There are several red flags that can indicate an influencer may be engaging in fraud. These include a sudden or dramatic increase in followers, an unusually high number of likes or comments compared to the number of followers, and an unusually high percentage of engagement (e.g., more than 10% of followers liking or commenting on a post). Other red flags include a large number of followers from countries with known problems with influencer fraud, such as India and Indonesia, and a large number of inactive or fake accounts.

3. Negotiate terms in advance:

When working with influencers, it’s important to negotiate the terms of the partnership in advance. This includes the payment, the content to be shared, and the metrics that will be used to measure the success of the campaign. Additionally, be sure to include language in the contract that requires the influencer to disclose any paid or sponsored content, and specify that the brand has the right to terminate the partnership if it is discovered that the influencer has engaged in fraud.

4. Disclose partnerships clearly:

The Federal Trade Commission (FTC) requires that influencers disclose any material connections they have with brands they promote. This means that influencers must disclose if they received payment, a free product, or any other form of compensation in exchange for their promotion. So, it’s very important for businesses to ensure that their influencers are complying with FTC guidelines and disclosing their partnerships clearly.

For example- 

5. Monitor the campaign:

Once the campaign has launched, it’s important to monitor it closely to ensure that it is meeting the agreed-upon metrics. This includes monitoring the influencer’s social media accounts for any unusual activity, such as a sudden increase in followers or engagement or unusual comments, etc. So, if you notice any red flags, it’s important to address them immediately and consider terminating the partnership if necessary.

6. Conduct background checks:

For high-stakes partnerships, it may be worth conducting a background check on an influencer to verify their identity and ensure that they have a genuine following.

7. Use multiple influencers:

Working with multiple influencers can help mitigate the risk of influencer fraud. If one influencer is found to be engaged in fraudulent activity, it will not have as significant an impact on the overall success of the campaign.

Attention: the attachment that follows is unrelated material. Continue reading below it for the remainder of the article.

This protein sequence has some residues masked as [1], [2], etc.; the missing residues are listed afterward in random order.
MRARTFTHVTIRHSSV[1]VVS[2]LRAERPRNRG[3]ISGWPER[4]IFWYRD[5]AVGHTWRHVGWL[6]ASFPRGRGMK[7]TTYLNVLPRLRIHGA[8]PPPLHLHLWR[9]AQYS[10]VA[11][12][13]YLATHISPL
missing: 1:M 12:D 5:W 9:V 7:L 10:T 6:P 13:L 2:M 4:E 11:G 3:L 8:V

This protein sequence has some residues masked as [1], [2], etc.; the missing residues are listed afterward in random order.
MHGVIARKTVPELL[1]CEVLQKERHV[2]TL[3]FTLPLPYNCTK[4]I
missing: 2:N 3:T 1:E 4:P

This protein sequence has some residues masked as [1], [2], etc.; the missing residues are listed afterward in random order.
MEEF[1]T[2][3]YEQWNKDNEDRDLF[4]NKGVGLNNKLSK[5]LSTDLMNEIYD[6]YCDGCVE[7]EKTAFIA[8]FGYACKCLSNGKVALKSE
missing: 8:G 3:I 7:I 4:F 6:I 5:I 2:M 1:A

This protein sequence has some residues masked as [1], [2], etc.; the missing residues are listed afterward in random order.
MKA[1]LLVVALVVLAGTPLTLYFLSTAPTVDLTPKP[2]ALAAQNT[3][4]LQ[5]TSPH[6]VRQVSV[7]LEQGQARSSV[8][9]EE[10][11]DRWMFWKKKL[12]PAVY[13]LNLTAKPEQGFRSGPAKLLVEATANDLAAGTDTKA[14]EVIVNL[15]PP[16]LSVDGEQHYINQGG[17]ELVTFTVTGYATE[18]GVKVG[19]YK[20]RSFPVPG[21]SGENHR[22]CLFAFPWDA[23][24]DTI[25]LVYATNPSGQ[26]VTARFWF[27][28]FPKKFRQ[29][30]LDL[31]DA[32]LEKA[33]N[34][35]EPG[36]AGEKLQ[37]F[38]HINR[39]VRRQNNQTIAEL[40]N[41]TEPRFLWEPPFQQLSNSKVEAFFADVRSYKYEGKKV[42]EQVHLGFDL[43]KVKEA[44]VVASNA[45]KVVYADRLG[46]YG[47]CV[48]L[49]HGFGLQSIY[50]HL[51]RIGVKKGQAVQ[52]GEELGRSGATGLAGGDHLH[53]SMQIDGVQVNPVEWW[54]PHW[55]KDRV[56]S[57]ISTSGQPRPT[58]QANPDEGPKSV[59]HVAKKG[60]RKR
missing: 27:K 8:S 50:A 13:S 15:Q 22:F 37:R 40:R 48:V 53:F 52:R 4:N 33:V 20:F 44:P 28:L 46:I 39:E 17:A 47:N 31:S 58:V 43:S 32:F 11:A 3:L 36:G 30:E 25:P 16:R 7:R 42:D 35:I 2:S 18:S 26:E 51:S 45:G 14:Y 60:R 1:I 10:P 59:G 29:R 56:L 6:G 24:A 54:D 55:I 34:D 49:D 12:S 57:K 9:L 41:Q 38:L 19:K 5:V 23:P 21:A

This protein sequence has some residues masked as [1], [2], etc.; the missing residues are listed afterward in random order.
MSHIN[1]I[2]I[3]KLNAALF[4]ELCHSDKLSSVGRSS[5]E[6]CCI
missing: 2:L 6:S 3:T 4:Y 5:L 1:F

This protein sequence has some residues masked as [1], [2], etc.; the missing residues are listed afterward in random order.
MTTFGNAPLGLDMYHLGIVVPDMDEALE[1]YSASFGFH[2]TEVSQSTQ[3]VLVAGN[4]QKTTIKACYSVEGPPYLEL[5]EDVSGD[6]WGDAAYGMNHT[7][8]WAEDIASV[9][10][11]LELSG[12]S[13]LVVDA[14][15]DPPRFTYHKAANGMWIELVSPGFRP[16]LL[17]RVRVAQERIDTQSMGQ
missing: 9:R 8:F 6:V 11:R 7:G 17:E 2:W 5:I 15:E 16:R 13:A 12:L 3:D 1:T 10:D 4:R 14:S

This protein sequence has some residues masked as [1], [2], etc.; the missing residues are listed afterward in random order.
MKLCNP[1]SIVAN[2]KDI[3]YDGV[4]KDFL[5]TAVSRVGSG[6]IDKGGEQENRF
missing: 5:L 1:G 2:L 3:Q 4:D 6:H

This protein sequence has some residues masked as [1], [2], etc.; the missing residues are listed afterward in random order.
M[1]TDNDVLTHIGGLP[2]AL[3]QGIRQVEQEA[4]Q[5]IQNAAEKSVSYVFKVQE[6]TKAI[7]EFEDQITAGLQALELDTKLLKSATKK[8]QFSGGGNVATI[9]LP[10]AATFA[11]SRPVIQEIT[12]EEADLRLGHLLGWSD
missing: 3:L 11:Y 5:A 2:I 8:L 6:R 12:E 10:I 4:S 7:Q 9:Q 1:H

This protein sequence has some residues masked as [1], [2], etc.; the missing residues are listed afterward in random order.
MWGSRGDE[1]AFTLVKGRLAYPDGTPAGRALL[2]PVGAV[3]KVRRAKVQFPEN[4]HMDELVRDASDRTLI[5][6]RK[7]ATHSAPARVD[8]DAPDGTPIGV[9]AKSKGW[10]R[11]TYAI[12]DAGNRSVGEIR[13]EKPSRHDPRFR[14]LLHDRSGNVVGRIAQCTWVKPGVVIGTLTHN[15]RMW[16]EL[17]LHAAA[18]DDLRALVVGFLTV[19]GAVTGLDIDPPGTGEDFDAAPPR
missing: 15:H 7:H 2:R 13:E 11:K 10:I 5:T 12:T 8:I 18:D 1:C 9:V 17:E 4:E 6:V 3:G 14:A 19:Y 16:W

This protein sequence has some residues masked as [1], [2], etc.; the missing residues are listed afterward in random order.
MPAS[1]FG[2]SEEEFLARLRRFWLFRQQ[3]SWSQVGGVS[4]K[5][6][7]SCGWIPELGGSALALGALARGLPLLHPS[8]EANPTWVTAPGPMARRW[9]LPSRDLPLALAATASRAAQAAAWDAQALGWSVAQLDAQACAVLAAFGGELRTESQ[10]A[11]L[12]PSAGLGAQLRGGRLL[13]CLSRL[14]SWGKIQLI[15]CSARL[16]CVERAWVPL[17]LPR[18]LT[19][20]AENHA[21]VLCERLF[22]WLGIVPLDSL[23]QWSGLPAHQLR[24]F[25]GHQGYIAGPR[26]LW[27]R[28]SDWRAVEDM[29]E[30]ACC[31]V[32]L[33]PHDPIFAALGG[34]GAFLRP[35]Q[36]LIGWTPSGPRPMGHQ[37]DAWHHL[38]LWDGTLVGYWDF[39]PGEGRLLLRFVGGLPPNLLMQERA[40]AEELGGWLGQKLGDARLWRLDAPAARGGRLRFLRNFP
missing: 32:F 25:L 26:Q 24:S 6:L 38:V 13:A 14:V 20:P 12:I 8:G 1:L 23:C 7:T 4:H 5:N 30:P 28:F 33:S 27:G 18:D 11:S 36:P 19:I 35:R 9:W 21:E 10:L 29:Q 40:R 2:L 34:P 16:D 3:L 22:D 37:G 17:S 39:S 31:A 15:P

8. Educate your team:

Make sure that your team is aware of the risks of influencer fraud and knows how to identify and avoid it. This may include providing training on how to use the tools mentioned above, as well as educating them on the red flags to look for when working with influencers.

Influencer fraud is a serious problem that can have serious consequences for businesses and brands. So, by taking the steps outlined above, you can help protect your brand from this type of fraud and ensure that you are working with genuine influencers who can help you effectively promote your products or services.

Some statistics on influencer fraud:

  • According to the statistics of Influencer Marketing Hub, 67% of Brands Are Concerned About Influencer Fraud.

(Source: Influencer Marketing Hub, 2021)

  • A study by Instagram analytics firm HypeAuditor found that almost half (45%) of the platform’s accounts are fake.

(Digital Information World, 2021)

  • In all, even though brands are still worried about influencer marketing fraud, the percentage of brands that report experiencing it went down from 68% in 2020 to 38% in 2021. (Influencer Marketing Hub, 2021)
  • 63% of marketers and brands have been victims of influencer fraud according to the statistics of Invespcro.

(Invespcro, 2019)

  • Also in 2020, according to PRWeek, over half of Instagram influencers (55%) were found to be engaging in fraudulent activities. 

(PRWeek, 2020)

(cnbc.com, 2017)

Example of an influencer fraud:

  • In 2022, Instagram influencer Caroline Calloway, a self-confessed scam queen made a self-confession about how she treated her followers as friends, but actually was exploiting her 850,000 followers for her own gain. 

(Source: India TV News)

Conclusion:

Influencer fraud is a growing problem that can damage the reputation and bottom line of a brand. It is important for companies to do their due diligence and thoroughly vet influencers before partnering with them. As the saying goes, “An ounce of prevention is worth a pound of cure.” Hence, by taking the necessary precautions and being proactive in protecting your brand, you can avoid the negative consequences of influencer fraud.